To overcome some of these difficulties, a number of strategies have been proposed which should be heeded by researchers interested in having their findings implemented into practice and policy. These include a greater role for theoretical approaches in research focused on implementation; consideration of how new research findings are sustained in practice; and use of a wide range of methods appropriate to the policy questions and the wider social context in which they are placed [15,18]. If these wider issues are not considered during the design of a trial, there is a risk that there will be interventions which are never implemented, despite being shown to be effective. Interventions which are not implemented will not improve health or health care. This requires both researchers designing complex interventions and research funders to consider whether an intervention exhibits the required potential for future implementation into routine practice, if demonstrated to be effective. We argue that the implementation and sustainability of interventions can be considered from the very beginning of their development and evaluation by using Normalisation Process Theory (NPT).
NPT [19,20] identifies factors that promote and inhibit the routine incorporation of complex interventions into everyday practice. It also explains how these interventions work, looking not only at early implementation, but beyond this to the point where an intervention becomes so embedded into routine practice that it 'disappears' from view (i.e., it is normalised). Normalisation is not irrevocable: practices can be denormalised; for example, few people now use a typewriter. Neither is normalisation necessarily desirable: plenty of ineffective or inefficient practices are widely normalised (overprescription of antibiotics being one example) .
The NPT focuses on the work that individuals and groups do to enable an intervention to become normalised. There are four main components to NPT: coherence (or sense-making); cognitive participation (or engagement); collective action (work done to enable the intervention to happen); and reflexive monitoring (formal and informal appraisal of the benefits and costs of the intervention). These components are not linear, but are in dynamic relationships with each other and with the wider context of the intervention, such as organisational context, structures, social norms, group processes and conventions.
In this paper, we discuss the role of NPT in developing, evaluating and implementing complex interventions and provide worked examples (derived from our experience) of applying NPT to these tasks.
It is important to distinguish clearly between the intervention (which would continue if it were subsequently implemented) and the evaluation of the intervention (which would not continue). Both can be analysed using NPT, as we demonstrate below.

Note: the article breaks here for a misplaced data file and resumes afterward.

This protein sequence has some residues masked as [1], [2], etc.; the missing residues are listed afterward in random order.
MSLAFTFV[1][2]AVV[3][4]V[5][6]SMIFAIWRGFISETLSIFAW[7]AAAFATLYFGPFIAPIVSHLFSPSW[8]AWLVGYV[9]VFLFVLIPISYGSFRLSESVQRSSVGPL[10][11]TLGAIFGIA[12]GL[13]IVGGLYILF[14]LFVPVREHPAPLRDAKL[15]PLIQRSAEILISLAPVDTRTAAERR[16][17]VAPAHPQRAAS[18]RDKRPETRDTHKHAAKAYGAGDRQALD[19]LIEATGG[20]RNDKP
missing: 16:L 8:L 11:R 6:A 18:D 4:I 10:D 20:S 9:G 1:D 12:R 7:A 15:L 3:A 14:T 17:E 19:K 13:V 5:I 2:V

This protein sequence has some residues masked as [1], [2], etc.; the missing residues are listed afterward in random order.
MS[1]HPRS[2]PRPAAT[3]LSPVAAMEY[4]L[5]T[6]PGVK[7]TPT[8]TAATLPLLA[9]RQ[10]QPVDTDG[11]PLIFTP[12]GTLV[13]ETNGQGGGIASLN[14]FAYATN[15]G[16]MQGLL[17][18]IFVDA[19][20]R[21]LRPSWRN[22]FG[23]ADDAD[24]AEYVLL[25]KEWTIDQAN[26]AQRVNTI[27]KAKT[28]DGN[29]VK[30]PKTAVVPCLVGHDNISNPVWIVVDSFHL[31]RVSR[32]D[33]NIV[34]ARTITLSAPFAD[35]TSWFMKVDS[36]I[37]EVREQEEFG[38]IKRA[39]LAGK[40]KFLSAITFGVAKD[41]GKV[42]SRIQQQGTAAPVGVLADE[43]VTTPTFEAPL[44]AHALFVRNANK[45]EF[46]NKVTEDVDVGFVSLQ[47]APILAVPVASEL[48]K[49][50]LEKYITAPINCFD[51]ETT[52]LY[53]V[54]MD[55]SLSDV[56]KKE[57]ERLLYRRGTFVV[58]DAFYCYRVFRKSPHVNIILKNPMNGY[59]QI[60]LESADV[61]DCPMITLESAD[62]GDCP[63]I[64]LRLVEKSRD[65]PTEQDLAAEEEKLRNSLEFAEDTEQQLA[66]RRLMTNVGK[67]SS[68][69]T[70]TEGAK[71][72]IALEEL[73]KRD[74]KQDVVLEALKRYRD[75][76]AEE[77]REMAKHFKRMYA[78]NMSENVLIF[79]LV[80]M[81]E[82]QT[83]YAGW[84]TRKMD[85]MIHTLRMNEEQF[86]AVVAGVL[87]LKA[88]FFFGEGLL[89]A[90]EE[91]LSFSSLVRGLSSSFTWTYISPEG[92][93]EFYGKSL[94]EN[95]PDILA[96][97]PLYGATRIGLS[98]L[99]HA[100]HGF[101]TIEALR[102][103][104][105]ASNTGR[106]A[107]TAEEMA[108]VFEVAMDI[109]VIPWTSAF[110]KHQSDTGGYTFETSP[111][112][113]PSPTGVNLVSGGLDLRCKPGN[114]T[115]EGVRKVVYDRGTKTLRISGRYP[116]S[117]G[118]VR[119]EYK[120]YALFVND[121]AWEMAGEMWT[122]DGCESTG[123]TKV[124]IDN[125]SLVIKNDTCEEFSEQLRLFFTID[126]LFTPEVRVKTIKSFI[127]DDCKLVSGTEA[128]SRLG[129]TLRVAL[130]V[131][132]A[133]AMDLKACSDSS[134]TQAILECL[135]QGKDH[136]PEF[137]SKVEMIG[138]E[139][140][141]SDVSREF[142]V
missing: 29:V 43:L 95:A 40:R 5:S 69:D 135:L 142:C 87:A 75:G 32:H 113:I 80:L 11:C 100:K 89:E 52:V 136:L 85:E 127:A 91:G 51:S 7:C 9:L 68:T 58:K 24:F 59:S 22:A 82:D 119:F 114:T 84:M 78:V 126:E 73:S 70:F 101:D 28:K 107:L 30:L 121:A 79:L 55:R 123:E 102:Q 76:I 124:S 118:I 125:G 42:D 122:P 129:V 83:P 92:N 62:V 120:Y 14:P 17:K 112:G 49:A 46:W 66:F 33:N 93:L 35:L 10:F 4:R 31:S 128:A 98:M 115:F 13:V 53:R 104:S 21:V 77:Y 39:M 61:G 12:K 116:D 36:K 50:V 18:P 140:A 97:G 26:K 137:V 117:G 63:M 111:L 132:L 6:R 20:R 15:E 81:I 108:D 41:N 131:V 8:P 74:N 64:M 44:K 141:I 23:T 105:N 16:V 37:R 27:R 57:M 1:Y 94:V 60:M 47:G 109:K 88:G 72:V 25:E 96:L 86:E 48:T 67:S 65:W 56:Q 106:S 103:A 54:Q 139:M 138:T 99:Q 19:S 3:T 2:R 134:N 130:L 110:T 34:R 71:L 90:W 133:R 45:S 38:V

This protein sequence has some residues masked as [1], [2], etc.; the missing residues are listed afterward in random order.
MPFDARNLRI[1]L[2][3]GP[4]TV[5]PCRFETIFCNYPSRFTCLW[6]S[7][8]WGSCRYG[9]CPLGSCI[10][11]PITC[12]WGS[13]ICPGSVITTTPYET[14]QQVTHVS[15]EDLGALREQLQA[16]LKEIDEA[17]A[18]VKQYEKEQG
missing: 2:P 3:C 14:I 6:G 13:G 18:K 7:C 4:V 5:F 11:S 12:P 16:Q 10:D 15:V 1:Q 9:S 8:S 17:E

However efficacious an intervention is shown to be in an experimental environment, its long-term impact depends both on its effectiveness in the "real world" and on how widely it is implemented. Researchers need to consider implementation issues during the initial intervention development, including considering the context where it will be deployed and how any changes may affect the effectiveness of the planned intervention. Change often renders a well-designed intervention irrelevant: a trial of an intervention to reduce cigarette smoking in public places may be redundant if legislation is introduced prohibiting smoking in public buildings. Hence a first task for researchers is to describe the context in which the proposed intervention would be implemented and to consider any likely changes and the likely implications of these for the proposed intervention. Questions to address include defining the staff groups affected by the intervention, considering their main current and foreseeable future concerns, and determining whether the proposed intervention will fit with these concerns. Although trial reporting standards call for a description of context , there is little guidance on how to do this. NPT provides a framework for mapping important elements of trial context by alerting researchers to a range of relevant contextual issues.
For example, NPT has proven valuable in understanding the context into which an intervention to promote evidence-based care of patients with back pain in UK primary care was set (the ImPACT study; Table Table1).1). The pressures of time and the complexity of the consultation shape the context in which GPs work. In relation to back pain, not all patients presented with back pain as their primary condition, and it was often mentioned only in passing by the patient. The lack of prominence of back pain within the context of the consultation meant that the ImPACT's initial intervention to promote care for back pain had low coherence (focusing on one condition made little sense to GPs within the wider context of the consultation) and thus led to low cognitive participation and collective action. NPT clarified understanding of this problem and led to changes in the design of the trial, including attaching a GP to the project who acted as a peer advisor to GP participants and reengaged their interest in using the referral template.